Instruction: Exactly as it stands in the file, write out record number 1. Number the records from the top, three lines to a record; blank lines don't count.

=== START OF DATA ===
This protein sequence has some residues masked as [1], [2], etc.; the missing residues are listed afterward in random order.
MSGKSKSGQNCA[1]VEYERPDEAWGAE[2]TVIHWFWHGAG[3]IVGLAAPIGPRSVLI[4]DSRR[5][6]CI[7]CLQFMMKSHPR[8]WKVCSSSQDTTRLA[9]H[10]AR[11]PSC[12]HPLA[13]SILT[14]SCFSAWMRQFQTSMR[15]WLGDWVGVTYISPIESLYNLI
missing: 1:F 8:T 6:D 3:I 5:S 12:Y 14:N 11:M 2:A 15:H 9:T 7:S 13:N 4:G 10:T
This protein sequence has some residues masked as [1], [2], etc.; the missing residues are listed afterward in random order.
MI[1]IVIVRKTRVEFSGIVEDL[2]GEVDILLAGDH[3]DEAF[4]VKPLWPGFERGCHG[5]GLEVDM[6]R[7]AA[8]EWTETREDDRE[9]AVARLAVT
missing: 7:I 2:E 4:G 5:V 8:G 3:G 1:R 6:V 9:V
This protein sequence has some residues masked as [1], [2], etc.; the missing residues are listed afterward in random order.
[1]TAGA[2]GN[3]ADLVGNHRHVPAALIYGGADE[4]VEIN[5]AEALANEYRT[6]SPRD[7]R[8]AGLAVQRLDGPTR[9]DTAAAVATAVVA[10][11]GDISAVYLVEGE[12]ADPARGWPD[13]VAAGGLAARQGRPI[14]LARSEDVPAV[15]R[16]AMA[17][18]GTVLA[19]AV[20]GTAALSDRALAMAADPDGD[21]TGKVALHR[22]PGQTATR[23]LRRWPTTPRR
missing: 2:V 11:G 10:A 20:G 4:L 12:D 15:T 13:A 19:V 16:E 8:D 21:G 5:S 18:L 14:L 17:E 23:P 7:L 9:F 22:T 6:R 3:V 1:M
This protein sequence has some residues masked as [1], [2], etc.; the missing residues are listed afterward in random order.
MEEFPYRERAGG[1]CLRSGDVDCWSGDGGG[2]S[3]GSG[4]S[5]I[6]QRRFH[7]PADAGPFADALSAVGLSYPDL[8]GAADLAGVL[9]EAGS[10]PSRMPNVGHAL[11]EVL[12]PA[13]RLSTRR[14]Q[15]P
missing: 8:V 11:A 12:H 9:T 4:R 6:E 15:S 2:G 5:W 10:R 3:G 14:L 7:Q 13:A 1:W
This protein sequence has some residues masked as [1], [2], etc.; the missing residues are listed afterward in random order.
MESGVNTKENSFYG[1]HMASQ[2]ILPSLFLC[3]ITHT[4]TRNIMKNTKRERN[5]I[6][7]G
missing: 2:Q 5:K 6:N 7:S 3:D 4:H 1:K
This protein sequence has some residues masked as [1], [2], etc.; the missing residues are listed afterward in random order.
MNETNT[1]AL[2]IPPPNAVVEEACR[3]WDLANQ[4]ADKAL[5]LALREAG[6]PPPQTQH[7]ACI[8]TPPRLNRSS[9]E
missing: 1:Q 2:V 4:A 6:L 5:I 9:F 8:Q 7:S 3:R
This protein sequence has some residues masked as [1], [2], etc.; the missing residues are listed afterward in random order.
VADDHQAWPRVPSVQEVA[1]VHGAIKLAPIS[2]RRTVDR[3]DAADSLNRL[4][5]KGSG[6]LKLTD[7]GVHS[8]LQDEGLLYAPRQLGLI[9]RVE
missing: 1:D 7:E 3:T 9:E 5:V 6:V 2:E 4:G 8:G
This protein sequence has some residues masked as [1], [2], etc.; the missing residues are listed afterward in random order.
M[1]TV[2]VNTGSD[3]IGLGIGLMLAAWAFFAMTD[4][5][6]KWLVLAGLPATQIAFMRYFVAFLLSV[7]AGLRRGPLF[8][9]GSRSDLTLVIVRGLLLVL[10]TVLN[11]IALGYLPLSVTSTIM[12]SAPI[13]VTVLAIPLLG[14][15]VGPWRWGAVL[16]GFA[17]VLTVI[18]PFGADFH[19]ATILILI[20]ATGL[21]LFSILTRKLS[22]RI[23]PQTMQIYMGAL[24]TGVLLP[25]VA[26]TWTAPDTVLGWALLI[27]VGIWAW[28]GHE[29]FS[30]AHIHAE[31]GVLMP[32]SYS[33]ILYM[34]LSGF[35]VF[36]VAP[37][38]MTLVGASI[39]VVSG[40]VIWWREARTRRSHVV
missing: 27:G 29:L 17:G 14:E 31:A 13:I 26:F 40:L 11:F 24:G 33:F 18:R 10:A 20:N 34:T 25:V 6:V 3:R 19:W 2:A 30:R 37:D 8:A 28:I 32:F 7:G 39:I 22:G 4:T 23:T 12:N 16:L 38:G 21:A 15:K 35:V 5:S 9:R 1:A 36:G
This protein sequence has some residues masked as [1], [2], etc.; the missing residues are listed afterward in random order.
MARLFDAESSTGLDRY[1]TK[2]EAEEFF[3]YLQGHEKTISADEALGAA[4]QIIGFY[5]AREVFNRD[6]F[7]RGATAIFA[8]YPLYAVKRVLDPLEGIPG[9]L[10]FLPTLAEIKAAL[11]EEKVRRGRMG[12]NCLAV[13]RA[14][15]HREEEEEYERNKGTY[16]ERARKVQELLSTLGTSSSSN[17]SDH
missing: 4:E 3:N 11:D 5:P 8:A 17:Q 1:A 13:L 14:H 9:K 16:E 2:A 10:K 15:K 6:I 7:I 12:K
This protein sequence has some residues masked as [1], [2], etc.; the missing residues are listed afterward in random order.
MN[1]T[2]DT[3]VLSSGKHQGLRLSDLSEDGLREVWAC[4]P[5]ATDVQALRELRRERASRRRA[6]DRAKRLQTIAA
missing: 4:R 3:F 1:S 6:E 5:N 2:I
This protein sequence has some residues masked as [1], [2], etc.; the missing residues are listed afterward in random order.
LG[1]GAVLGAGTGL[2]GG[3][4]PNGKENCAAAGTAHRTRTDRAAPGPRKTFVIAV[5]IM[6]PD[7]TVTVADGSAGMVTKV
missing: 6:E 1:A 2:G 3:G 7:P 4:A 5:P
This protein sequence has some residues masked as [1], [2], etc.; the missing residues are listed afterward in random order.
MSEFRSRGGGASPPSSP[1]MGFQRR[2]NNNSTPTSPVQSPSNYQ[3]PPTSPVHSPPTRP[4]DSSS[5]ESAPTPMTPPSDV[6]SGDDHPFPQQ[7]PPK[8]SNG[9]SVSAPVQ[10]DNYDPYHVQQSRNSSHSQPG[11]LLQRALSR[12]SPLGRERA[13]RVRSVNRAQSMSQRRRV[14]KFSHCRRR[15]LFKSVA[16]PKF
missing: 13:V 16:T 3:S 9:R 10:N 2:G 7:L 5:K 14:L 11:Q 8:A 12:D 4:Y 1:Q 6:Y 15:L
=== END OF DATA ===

This protein sequence has some residues masked as [1], [2], etc.; the missing residues are listed afterward in random order.
MSGKSKSGQNCA[1]VEYERPDEAWGAE[2]TVIHWFWHGAG[3]IVGLAAPIGPRSVLI[4]DSRR[5][6]CI[7]CLQFMMKSHPR[8]WKVCSSSQDTTRLA[9]H[10]AR[11]PSC[12]HPLA[13]SILT[14]SCFSAWMRQFQTSMR[15]WLGDWVGVTYISPIESLYNLI
missing: 1:F 8:T 6:D 3:I 5:S 12:Y 14:N 11:M 2:A 15:H 9:T 7:S 13:N 4:G 10:T